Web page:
Love comes into it, and there are many secrets and much mistrust. And when you are 16 or 17 you don’t share with ‘responsible’ adults, and what happens happens.

This book is a real page turner, and I’m glad I read it.

Sylvia Hehir, Sea Change

(If you are in Edinburgh, there is a launch at Blackwell’s tonight at 18.30.)

Incredible Journeys

Because I am a bit of a fool I looked at Levison Wood’s book Incredible Journeys and decided it was one of those worthy, but slightly boring large, factual picture books. I.e. not for me. But I did that dutiful looking at it, nevertheless.

Good thing, too!

It actually seemed really rather nice. (Yes, thank you, Sam Brewster for the pictures.) And it was about exploring. Travelling. Learning about many people who had had visions and set about doing something.

For us old people there is less that is new, but for a reader who has not known about Edmund Hillary or Amelia Earhart or Captain Cook, this should be fun. Not to mention interesting. Actually, I’d never heard of Ibn Battuta. Have you?

It’s nicely written, and I’d like to think that there are many little future travellers and explorers who will enjoy this book. I kind of got the feeling I used to have with my beloved Junior Readers’ Digest (please don’t judge me! Or this excellent book) which I read and read until they almost fell apart. I hope children still do that, even with so much else available to them.

Levison Wood and Sam Brewster, Incredible Journeys

The hottest defence

Yes, we did make it, to the year’s hottest defence. In the midst of a continental heatwave four of us from Scotland sweated our way through the kitchen duties and the astrophysical elements of Daughter’s PhD defence, in those woods on the outskirts of Geneva. Our two guests had not imagined anything like what they found…

Observatoire de Geneve

Dr Son was unable to make it, having some prior date with Daniel Hahn. Which is understandable. Dr Dodo was off to a dark corner of the US. We did, however, have the company of Cousin Riverside and Helen Grant, without whom we would most likely have ended up as two sad puddles on the Observatory floor. I don’t have words to describe how wonderful they were.

But I will obviously do so, anyway.

Serendipitously I had last year’s dress rehearsal to guide me, and as I cleverly managed to have knee issues on the day, I mostly directed the others from my spot in the kitchen, where our multitalented linguist Helen quickly grasped the finer details of the dishwasher instructions from the Observatory’s ‘dinner lady.’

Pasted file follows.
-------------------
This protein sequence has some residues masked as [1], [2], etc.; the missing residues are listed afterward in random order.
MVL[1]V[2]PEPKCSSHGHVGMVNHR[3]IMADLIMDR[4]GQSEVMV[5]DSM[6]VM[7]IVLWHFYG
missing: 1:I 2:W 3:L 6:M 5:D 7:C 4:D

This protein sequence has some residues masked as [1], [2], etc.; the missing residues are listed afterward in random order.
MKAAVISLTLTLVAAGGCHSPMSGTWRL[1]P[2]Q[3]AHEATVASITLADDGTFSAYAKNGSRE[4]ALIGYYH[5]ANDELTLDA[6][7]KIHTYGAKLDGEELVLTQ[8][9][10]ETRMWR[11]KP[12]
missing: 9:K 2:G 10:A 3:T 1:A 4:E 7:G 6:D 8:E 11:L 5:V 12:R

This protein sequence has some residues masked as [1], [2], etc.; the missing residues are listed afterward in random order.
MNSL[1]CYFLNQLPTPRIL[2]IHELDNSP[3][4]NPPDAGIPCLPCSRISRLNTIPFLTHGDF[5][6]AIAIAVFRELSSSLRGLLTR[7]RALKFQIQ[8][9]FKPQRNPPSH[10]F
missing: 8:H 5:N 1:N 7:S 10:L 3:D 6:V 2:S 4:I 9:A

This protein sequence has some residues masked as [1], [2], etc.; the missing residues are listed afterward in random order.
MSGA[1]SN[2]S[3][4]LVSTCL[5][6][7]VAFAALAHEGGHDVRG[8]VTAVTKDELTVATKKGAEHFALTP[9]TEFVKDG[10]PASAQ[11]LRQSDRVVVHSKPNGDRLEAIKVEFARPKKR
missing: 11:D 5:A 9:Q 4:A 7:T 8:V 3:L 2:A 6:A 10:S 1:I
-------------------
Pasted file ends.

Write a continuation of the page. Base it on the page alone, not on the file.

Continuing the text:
Tables were shifted and food laid out. Riverside opened wine bottles, Helen threw streamers and I blew up the balloons. The Resident IT Consultant did much running and lifting. Daughter lined up her fan – the kind that blows cold air at you – plus her large bottle of Evian and her slides, and even remembered to change out of her ‘pyjamas’ before we trooped into the Aula to hear her talk on planets and stars.

Helen's PhD defence

45 minutes later, the 45 minutes for questions from the six-strong jury grew to over an hour, followed by a half hour of deliberation. We used the time for progressing the wine and nibbles, making sure nothing melted too much.

Helen's PhD defence

Helen's PhD defence

And then it was back to the Aula for the verdict, which was ‘très bien’ which is just as well, as there was no need for any rash action from me. Hands were shaken, the thank you speech was delivered, and so were countless – mostly Moomin – gifts. Unicorn slippers. (I waited until Dr Daughter came upstairs to hand over my flamingo…)

Helen's PhD defence

Helen's PhD defence

Wine was drunk, and much water, and the nibbles were nearly all eaten. There was even some haggis, which people enjoyed. (Presumably because they didn’t understand what it was.) There was chatting.

Eventually we – by which I mean the other three – cleared things away, and then we got into the car to go to Geneva for a post-doctoral dinner at Little India. Dr Daughter guided the Resident IT Consultant past all the roadworks, and then we hopped out, leaving Helen Grant to assist him with finding a parking space!

A very nice meal was had by all who came, including five sixths of the jury and those friends who had not decamped to see the solar eclipse in Chile.

Helen's PhD defence

After all this we were suitably tired. And, er, sweaty beyond belief.

Massive thanks to Helen Grant for doing photography duty as well. And to Riverside for being so calm and well organised.

Helen's PhD defence

(You have to admire their colour coordination!)

Return to Wonderland

Return to Wonderland

Many writers have a relationship with Alice. A whole bunch of them have now written their own new stories about Wonderland and the wondrous creatures you find there. It’s Alice Day on the 4th of July, or so I’ve been told, and here’s a whole new story collection featuring your favourite characters.

In fact, I was struck by how nicely these authors played; they all seemed to have an affinity with a different character from the other authors, which seems to mean there was no fighting. They simply sat down and mused in an interesting way about the Cheshire Cat, or the Knave of Hearts, or any of the others.

To tell the truth, I only ever read the original Alice once, and don’t have a deep and meaningful relationship with any of them. I like tea parties, but prefer them to be normal. I like my head attached. And so on.

Some of these stories were great, lots of fun and interesting new takes on the old tales. I didn’t like all of them the same, but that’s understandable as the eleven authors don’t write the same way, and maybe for me some of Wonderland’s characters are more my cup of tea than others.

‘One morning, Pig woke to discover he had been turned into a real boy.’

How can you go wrong with a start like that?